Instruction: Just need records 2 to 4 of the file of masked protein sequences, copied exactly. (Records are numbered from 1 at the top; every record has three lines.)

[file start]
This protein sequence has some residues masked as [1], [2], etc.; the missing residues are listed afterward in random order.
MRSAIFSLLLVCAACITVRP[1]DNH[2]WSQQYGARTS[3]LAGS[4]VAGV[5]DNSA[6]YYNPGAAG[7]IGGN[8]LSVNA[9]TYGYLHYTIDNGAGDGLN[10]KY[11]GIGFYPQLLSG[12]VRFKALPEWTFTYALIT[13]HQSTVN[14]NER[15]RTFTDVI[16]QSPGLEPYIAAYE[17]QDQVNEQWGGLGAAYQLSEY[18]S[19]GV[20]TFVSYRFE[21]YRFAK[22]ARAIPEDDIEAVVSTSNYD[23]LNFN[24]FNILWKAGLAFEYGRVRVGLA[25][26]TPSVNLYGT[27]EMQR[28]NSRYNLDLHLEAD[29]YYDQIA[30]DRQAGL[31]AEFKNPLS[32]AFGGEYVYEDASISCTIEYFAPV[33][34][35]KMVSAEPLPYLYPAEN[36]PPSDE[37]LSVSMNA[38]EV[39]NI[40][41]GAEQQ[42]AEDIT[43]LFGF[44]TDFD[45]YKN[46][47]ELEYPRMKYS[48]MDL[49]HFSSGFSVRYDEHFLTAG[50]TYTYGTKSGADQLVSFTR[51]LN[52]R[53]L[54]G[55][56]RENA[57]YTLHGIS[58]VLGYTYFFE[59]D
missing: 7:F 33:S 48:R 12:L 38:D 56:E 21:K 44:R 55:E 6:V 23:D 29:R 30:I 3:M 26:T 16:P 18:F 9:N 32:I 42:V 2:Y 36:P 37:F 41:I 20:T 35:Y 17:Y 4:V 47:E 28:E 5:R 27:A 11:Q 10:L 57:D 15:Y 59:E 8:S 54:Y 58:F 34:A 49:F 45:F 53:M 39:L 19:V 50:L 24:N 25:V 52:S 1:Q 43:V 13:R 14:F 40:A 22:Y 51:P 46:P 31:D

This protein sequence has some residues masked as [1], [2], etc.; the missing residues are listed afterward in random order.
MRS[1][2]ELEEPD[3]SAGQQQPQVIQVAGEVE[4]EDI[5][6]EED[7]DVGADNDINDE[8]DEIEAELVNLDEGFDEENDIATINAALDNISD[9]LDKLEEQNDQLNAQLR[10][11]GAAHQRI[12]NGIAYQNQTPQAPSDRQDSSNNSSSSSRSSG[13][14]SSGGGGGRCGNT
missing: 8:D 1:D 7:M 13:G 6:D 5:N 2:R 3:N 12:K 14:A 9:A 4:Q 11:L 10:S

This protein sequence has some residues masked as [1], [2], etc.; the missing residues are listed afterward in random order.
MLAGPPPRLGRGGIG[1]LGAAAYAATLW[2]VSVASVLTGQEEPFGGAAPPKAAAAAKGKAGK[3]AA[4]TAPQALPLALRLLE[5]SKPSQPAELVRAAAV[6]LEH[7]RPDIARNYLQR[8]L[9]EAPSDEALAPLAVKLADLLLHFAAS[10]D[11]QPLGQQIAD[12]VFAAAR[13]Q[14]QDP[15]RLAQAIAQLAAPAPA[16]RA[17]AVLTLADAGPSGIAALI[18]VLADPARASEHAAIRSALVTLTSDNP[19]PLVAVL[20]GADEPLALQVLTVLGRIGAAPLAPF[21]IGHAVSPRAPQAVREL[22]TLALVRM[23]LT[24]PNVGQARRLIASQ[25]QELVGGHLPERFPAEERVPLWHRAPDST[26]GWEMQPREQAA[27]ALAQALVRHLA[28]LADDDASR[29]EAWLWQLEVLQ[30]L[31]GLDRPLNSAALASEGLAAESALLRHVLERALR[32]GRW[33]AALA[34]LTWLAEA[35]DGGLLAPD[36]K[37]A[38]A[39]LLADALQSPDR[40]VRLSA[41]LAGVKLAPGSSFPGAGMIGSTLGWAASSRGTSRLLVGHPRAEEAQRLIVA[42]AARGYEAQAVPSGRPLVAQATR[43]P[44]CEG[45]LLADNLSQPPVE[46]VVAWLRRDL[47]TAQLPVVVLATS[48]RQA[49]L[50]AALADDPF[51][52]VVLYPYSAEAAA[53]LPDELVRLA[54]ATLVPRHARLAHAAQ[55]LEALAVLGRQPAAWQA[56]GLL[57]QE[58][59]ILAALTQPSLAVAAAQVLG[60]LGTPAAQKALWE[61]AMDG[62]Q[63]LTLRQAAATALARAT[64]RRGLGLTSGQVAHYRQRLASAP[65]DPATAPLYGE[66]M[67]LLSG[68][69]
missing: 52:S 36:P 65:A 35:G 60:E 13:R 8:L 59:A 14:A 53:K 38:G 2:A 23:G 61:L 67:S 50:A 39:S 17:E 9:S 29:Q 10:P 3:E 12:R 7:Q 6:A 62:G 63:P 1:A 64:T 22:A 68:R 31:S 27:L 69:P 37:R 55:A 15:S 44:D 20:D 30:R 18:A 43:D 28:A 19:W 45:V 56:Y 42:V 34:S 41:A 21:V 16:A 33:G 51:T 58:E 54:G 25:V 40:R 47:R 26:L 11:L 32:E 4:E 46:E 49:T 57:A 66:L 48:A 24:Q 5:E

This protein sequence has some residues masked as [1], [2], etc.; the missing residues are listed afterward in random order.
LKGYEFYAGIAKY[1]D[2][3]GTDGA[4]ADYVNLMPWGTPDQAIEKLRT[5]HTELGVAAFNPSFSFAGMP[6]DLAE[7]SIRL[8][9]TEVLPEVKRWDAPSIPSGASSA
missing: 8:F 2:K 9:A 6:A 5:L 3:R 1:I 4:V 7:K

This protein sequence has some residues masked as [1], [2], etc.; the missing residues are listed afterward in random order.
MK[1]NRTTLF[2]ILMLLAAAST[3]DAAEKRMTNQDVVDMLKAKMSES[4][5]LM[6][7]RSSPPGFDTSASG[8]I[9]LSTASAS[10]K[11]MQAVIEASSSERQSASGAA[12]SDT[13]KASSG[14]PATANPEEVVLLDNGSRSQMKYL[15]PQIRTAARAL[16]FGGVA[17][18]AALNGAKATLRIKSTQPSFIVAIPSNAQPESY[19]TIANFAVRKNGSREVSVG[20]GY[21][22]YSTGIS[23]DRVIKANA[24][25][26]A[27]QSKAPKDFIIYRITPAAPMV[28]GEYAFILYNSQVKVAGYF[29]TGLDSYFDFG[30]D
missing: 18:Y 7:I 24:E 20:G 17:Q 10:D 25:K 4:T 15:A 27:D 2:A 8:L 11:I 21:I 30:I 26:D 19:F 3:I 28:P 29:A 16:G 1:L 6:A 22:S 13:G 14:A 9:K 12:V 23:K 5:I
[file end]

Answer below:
This protein sequence has some residues masked as [1], [2], etc.; the missing residues are listed afterward in random order.
MRS[1][2]ELEEPD[3]SAGQQQPQVIQVAGEVE[4]EDI[5][6]EED[7]DVGADNDINDE[8]DEIEAELVNLDEGFDEENDIATINAALDNISD[9]LDKLEEQNDQLNAQLR[10][11]GAAHQRI[12]NGIAYQNQTPQAPSDRQDSSNNSSSSSRSSG[13][14]SSGGGGGRCGNT
missing: 8:D 1:D 7:M 13:G 6:D 5:N 2:R 3:N 12:K 14:A 9:A 4:Q 11:L 10:S

This protein sequence has some residues masked as [1], [2], etc.; the missing residues are listed afterward in random order.
MLAGPPPRLGRGGIG[1]LGAAAYAATLW[2]VSVASVLTGQEEPFGGAAPPKAAAAAKGKAGK[3]AA[4]TAPQALPLALRLLE[5]SKPSQPAELVRAAAV[6]LEH[7]RPDIARNYLQR[8]L[9]EAPSDEALAPLAVKLADLLLHFAAS[10]D[11]QPLGQQIAD[12]VFAAAR[13]Q[14]QDP[15]RLAQAIAQLAAPAPA[16]RA[17]AVLTLADAGPSGIAALI[18]VLADPARASEHAAIRSALVTLTSDNP[19]PLVAVL[20]GADEPLALQVLTVLGRIGAAPLAPF[21]IGHAVSPRAPQAVREL[22]TLALVRM[23]LT[24]PNVGQARRLIASQ[25]QELVGGHLPERFPAEERVPLWHRAPDST[26]GWEMQPREQAA[27]ALAQALVRHLA[28]LADDDASR[29]EAWLWQLEVLQ[30]L[31]GLDRPLNSAALASEGLAAESALLRHVLERALR[32]GRW[33]AALA[34]LTWLAEA[35]DGGLLAPD[36]K[37]A[38]A[39]LLADALQSPDR[40]VRLSA[41]LAGVKLAPGSSFPGAGMIGSTLGWAASSRGTSRLLVGHPRAEEAQRLIVA[42]AARGYEAQAVPSGRPLVAQATR[43]P[44]CEG[45]LLADNLSQPPVE[46]VVAWLRRDL[47]TAQLPVVVLATS[48]RQA[49]L[50]AALADDPF[51][52]VVLYPYSAEAAA[53]LPDELVRLA[54]ATLVPRHARLAHAAQ[55]LEALAVLGRQPAAWQA[56]GLL[57]QE[58][59]ILAALTQPSLAVAAAQVLG[60]LGTPAAQKALWE[61]AMDG[62]Q[63]LTLRQAAATALARAT[64]RRGLGLTSGQVAHYRQRLASAP[65]DPATAPLYGE[66]M[67]LLSG[68][69]
missing: 52:S 36:P 65:A 35:G 60:E 13:R 8:L 59:A 14:A 53:K 38:G 2:A 23:G 61:L 67:S 50:A 39:S 17:E 9:S 29:Q 10:P 3:E 12:R 7:Q 6:A 62:G 63:P 1:A 64:T 22:A 68:R 31:S 27:L 69:P 37:R 55:A 15:S 44:D 20:D 30:R 18:A 43:D 28:A 19:W 45:V 56:Y 42:V 34:S 41:A 21:V 16:A 33:G 51:T 58:E 54:G 25:V 40:R 47:R 26:L 11:L 32:E 4:E 46:E 49:T 57:A 66:L 48:A 24:Q 5:E

This protein sequence has some residues masked as [1], [2], etc.; the missing residues are listed afterward in random order.
LKGYEFYAGIAKY[1]D[2][3]GTDGA[4]ADYVNLMPWGTPDQAIEKLRT[5]HTELGVAAFNPSFSFAGMP[6]DLAE[7]SIRL[8][9]TEVLPEVKRWDAPSIPSGASSA
missing: 8:F 2:K 9:A 6:A 5:L 3:R 1:I 4:V 7:K